Thomas starts the brawl rolling
by Bill Clough
Feb 22, 2013 | 2381 views | 0 0 comments | 13 13 recommendations | email to a friend | print
Sue Thomas
Sue Thomas
BEEVILLE — At 4 feet, 10 1/2 inches tall, Beeville Independent School District Superintendent Dr. Sue Thomas doesn’t come across as a streetfighter.

But at the regular meeting of the BISD board — the first opportunity for Thomas to discuss the latest STAAR scores — she took off the gloves.

Choosing to stand up to deliver her report, she told the trustees, “No one in the district is happy with the scores” and then outlined her plans to address the issue.

Part of her proposal is Thomas’ sending freedom-of-information requests to districts in Skidmore-Tynan, Pawnee, Pettus and the local charter school requesting a list of students in BISD who are attending.

As of this writing, neither Skidmore-Tynan nor Pettus has responded.

“I’ve never done something like this before, but folks, we lose 500 to 600 students who pass the tests to those districts,” she said.

She then charged that “Pawnee, Pettus and Skidmore-Tynan will not take students from BISD who do not pass the TAKS test or the STAAR test.

“In fact,” she said, “they have asked our principals to write a letter to them if they know a potential (high achieving) student. And, if they don’t like what they see, they don’t take them.

“Furthermore,” she said, “if outlying districts accept students and it looks like they might not pass, they send them back to Beeville.

“I’ve been real reluctant to say this in public, but that’s what it is.”

That the outlying districts only accept superior students goes a long way to explain the state of BISD, she said.

“We have excellent students, we have excellent teachers. Our academic decathlon won. We have students who regularly are admitted into the military academies. We give $2.5 to $3 million in scholarships every year. If we did not have a good school system,” she said, “that would not happen.”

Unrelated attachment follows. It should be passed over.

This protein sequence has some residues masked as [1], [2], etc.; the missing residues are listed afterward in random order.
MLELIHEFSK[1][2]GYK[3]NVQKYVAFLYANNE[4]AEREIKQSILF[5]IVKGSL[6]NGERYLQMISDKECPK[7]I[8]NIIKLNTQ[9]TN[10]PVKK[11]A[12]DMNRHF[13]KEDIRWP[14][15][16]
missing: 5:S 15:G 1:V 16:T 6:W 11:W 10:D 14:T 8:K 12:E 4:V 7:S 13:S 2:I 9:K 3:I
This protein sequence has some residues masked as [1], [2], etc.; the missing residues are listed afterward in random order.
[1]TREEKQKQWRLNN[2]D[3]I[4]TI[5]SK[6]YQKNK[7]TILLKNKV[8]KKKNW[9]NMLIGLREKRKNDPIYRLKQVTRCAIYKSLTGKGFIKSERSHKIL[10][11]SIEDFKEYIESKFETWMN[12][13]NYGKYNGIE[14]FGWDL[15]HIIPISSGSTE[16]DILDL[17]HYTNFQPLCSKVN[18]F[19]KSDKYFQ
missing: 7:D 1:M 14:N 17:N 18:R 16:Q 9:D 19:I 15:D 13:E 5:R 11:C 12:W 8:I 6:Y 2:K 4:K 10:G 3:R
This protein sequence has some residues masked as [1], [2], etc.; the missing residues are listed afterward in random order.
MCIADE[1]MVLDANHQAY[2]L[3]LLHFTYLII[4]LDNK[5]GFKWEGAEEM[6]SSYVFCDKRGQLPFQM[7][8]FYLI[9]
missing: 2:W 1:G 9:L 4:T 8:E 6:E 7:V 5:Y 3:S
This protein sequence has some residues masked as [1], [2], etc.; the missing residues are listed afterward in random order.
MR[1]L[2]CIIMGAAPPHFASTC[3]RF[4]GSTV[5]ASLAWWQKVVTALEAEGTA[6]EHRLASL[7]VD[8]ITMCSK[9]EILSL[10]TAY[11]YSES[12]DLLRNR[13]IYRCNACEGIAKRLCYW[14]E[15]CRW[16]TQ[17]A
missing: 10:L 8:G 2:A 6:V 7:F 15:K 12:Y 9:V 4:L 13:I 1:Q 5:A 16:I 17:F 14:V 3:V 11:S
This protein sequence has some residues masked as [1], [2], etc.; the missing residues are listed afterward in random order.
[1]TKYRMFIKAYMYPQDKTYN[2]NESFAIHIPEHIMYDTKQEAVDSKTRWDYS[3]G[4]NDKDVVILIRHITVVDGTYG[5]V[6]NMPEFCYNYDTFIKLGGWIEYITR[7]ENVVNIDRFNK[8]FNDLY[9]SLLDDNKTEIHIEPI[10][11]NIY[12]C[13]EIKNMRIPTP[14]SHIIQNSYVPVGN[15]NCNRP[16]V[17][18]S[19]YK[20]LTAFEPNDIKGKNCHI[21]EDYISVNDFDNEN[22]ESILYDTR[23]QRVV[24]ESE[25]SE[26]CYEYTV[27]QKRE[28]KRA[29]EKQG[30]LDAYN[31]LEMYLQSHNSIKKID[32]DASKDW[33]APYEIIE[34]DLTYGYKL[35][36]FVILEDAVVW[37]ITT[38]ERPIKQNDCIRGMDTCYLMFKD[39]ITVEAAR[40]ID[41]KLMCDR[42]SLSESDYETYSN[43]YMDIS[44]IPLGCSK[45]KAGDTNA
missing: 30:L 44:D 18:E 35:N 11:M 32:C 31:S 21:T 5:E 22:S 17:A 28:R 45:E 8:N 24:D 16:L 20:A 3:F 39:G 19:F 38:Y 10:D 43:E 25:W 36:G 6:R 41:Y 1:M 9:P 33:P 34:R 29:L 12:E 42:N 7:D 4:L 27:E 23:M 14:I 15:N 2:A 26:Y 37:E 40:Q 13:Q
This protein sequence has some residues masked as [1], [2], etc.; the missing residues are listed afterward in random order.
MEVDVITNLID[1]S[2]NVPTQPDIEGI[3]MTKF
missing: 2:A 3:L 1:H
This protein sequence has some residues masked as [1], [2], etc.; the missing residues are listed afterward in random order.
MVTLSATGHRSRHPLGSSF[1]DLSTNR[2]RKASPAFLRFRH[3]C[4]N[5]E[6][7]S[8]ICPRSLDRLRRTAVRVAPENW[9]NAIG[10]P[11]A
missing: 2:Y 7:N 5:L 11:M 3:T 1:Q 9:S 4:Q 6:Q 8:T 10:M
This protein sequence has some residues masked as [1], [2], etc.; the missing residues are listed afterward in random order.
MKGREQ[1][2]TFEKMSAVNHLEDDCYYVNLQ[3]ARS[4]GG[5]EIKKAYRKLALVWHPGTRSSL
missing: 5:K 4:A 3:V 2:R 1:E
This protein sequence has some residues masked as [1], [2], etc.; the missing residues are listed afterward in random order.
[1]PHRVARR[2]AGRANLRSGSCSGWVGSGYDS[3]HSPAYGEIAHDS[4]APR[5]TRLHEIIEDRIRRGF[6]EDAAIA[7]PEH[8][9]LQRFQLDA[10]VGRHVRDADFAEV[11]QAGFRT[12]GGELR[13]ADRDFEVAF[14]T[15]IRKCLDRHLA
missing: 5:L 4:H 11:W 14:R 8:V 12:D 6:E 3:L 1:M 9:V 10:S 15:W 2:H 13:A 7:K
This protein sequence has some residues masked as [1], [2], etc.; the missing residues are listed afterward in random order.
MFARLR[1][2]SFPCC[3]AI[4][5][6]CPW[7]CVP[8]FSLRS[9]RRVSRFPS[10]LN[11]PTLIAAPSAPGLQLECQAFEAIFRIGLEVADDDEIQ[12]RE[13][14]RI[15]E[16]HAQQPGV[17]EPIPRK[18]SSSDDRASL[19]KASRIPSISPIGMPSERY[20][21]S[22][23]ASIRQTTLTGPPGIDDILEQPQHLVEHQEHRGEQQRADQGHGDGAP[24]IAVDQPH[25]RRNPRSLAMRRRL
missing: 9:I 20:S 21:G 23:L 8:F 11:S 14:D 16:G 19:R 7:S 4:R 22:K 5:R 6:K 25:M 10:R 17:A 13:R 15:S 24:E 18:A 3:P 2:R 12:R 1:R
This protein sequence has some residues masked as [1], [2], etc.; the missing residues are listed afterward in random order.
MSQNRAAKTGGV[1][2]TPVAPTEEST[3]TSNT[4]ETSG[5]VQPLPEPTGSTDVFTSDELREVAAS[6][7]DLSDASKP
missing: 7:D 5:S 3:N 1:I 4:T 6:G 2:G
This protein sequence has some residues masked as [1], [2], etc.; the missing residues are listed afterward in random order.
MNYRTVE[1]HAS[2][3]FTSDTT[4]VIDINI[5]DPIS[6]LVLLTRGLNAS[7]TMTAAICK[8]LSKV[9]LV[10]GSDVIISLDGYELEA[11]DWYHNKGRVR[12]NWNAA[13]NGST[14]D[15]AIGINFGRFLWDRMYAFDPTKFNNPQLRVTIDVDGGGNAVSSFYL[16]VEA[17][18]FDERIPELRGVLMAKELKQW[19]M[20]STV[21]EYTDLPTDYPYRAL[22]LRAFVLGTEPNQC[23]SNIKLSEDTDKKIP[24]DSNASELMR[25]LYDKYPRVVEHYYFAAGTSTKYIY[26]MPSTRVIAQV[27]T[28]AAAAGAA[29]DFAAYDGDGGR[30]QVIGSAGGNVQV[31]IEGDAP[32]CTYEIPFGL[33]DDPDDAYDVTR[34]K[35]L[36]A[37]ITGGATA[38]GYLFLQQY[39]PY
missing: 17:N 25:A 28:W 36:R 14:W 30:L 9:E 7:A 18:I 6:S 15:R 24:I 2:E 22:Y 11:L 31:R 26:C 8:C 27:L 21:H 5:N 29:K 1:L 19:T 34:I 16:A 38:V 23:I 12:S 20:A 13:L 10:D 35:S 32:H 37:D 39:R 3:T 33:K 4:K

She asked, then, why are the STAAR scores so low? “After all, our students who pass the tests don’t just pass, their scores are way up there.”

Part of the reason, she said, is the 500 to 600 students who, if they were attending BISD schools instead of going to outlying districts would make a substantial, positive difference in the STAAR scores.

In the unlikely chance those students simultaneously should opt to return to BISD, the district would be required to build another campus, she says. “I would love to have that problem.”

In the audience was Gracie Garcia, who told the board she had planned to transfer her 10-year-old daughter to Skidmore-Tynan but now had changed her mind.

“I’m truly saddened that there are not more parents here,” she said.

If board members expected that was the end of her report, they were in for a surprise.

Thomas then proposed restructuring the district to such a degree that some would call it little short of a revolution.

Holding the board members’ rapt attention — as well as the audience’s — she said she wants to convert the district’s elementary schools to what she calls a grade-center operation.

Under her plan, one elementary school would teach first- and second-graders, another would teach third- and fourth-graders and a third school would teach fifth- and sixth-graders.